Skip to content

Electric co-op members can’t afford price increases, job losses from carbon regulations

(ARLINGTON, VA) —National Rural Electric Cooperative Association (NRECA) CEO Jo Ann Emerson today commented on the latest round of Environmental Protection Agency (EPA) regulations limiting carbon dioxide emissions for power plants.

“Americans count on affordable and reliable energy to power our communities, promote job and economic growth, and keep costs in line for the basic necessities in our family budgets. New EPA regulations that add to the price of electricity have serious consequences for our communities, jobs and families.

“It’s very disappointing and disturbing that the EPA proposed a regulation that goes further than the Clean Air Act allows by taking an ‘outside the fence’ approach to setting the emissions reduction requirements that states must accomplish.

“America’s electric cooperatives are naturally concerned that these regulations will increase electricity prices and force power plant shutdowns, thereby harming the economy and jobs of hard-working Americans. However, there are a lot of details to work through in this proposal – and additional details that will be outlined in yet-to-be-developed state plans.

“Co-ops serve some of America’s communities most sensitive to, and least able to afford, increases in the cost of energy. Electric co-ops require independence and flexibility to choose solutions based on the needs of the communities they serve, which thoughtfully take into account balanced consideration of affordability, reliability and environmental responsibility.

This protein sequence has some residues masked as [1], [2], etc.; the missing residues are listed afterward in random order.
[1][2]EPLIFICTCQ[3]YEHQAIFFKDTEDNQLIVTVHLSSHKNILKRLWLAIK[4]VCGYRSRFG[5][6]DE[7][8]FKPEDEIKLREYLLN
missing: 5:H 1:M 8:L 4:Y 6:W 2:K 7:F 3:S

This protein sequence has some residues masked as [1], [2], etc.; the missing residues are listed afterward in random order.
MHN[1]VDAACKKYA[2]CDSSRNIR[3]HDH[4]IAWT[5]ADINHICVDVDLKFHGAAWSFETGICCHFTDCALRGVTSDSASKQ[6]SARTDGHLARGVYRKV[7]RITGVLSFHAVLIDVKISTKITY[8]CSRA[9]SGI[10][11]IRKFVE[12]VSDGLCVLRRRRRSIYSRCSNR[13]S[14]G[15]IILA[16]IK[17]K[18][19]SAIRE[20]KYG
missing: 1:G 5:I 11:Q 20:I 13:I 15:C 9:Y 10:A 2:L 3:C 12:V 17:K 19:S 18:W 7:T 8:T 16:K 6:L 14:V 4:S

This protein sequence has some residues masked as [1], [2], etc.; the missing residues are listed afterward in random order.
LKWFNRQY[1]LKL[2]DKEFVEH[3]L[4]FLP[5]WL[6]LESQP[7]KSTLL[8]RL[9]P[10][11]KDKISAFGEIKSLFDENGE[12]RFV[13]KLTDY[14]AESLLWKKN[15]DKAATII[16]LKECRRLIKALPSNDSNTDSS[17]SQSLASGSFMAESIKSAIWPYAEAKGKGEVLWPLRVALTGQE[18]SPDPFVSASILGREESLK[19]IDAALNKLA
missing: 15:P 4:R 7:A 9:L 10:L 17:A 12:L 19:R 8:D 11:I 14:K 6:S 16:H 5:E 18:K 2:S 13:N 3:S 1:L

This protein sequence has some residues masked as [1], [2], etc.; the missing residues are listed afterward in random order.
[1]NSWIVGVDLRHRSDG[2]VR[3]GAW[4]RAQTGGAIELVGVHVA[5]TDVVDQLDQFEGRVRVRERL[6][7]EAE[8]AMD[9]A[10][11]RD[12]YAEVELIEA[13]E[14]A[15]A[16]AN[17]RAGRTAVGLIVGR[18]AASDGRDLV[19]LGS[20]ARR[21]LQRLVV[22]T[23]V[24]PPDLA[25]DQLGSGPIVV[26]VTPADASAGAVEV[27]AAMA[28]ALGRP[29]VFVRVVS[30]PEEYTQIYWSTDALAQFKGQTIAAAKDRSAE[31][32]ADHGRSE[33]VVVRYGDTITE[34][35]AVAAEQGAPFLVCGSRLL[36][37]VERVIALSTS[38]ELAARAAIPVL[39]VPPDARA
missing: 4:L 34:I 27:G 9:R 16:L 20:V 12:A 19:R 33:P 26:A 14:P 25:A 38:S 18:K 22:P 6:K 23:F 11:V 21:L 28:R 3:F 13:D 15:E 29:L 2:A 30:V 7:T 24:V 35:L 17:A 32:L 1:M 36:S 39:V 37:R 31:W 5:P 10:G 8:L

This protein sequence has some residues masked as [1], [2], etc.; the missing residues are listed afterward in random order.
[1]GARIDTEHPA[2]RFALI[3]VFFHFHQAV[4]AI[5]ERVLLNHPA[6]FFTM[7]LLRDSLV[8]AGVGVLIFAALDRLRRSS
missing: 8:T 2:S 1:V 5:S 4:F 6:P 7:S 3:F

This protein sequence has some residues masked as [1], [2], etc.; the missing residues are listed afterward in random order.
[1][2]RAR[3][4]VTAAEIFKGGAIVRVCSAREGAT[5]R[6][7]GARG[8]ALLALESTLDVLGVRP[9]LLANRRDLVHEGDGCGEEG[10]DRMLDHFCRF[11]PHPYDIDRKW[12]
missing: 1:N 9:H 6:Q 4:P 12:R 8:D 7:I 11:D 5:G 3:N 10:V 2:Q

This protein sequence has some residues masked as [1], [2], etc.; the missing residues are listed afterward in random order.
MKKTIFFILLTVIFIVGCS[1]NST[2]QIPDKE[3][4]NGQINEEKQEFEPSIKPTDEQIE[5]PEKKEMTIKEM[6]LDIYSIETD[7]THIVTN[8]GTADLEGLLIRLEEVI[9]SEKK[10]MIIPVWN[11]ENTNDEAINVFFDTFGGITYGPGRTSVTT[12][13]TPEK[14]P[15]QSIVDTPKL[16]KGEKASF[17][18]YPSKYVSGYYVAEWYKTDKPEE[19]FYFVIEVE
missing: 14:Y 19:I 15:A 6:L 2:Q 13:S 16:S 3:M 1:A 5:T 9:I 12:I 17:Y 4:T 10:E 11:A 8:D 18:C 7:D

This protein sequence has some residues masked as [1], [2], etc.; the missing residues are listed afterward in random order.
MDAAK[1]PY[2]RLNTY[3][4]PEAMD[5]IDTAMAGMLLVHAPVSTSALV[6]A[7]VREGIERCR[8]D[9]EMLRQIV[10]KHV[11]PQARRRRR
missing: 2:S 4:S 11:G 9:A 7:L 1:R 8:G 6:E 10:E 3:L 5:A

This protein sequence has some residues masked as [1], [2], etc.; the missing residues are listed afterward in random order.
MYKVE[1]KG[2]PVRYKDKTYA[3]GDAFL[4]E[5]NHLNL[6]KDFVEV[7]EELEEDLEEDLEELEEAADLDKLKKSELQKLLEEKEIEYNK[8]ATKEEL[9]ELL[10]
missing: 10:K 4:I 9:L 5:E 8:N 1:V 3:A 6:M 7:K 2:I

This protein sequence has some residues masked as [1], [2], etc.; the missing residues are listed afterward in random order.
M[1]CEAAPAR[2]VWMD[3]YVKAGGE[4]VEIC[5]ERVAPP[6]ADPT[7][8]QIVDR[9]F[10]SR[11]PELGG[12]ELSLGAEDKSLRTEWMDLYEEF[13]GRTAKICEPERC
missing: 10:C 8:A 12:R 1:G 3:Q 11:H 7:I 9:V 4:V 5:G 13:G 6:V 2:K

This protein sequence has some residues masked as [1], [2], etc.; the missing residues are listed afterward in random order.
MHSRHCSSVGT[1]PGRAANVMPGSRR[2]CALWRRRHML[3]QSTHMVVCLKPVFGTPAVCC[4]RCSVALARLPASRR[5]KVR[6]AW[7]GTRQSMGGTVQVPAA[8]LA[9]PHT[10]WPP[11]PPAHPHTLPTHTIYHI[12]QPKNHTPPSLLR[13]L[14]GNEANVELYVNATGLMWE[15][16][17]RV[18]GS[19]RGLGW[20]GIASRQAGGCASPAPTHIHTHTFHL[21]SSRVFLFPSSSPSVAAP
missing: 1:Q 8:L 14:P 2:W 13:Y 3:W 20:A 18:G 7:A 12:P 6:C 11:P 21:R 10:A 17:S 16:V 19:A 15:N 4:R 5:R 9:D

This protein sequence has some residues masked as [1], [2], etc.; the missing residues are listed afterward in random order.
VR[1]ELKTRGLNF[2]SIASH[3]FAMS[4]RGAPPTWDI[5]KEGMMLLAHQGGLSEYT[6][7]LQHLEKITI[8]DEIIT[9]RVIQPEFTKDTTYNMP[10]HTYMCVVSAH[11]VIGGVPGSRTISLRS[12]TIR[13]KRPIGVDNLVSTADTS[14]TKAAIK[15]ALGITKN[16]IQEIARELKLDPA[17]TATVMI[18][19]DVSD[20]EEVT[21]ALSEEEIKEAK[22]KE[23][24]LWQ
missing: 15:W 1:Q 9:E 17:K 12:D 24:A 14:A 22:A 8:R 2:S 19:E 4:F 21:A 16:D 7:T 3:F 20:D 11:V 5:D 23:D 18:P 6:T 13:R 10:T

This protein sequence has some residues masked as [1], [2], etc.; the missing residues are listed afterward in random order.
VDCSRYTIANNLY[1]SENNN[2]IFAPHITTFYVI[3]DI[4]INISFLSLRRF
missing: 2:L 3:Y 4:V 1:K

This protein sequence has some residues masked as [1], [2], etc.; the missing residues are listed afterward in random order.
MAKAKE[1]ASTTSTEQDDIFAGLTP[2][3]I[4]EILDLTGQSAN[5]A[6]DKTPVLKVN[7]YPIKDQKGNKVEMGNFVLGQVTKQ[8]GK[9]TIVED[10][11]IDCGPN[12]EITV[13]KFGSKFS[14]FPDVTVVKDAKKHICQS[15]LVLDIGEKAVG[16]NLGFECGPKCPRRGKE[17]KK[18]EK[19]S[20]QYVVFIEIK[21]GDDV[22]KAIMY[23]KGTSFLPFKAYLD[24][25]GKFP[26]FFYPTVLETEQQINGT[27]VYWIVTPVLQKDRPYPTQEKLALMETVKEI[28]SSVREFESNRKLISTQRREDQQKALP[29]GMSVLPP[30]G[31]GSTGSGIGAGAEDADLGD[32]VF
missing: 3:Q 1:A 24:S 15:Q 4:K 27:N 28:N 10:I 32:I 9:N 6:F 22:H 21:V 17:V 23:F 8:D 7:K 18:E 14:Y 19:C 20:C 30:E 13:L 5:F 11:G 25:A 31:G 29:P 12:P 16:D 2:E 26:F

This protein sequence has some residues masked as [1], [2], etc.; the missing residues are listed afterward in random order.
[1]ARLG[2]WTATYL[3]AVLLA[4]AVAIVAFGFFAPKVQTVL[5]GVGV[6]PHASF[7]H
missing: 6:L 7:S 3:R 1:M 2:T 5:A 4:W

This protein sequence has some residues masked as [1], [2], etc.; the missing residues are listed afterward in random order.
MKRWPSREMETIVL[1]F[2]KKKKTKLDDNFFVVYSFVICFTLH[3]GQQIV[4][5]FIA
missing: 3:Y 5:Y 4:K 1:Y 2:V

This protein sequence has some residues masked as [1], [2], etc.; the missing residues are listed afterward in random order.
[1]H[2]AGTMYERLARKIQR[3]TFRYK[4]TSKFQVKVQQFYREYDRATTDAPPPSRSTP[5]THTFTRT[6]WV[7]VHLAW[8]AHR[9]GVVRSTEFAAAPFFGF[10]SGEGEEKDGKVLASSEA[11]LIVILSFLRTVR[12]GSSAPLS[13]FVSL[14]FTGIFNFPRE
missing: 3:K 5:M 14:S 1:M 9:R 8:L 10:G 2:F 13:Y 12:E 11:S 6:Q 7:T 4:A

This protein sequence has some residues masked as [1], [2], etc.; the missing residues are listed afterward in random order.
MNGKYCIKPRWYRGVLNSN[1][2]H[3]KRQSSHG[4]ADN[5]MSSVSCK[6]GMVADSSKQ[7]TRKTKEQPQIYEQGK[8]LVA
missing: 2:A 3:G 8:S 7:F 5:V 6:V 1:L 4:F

“America’s not-for-profit, member-owned electric cooperatives remain laser-focused on the affordability and reliability of the electricity that powers our communities and will provide the EPA with detailed feedback after analyzing the proposal through that lens.”  NRECA is the national service organization that represents the nation’s more than 900 private, not-for-profit, consumer-owned electric cooperatives, which provide service to 42 million people in 47 states.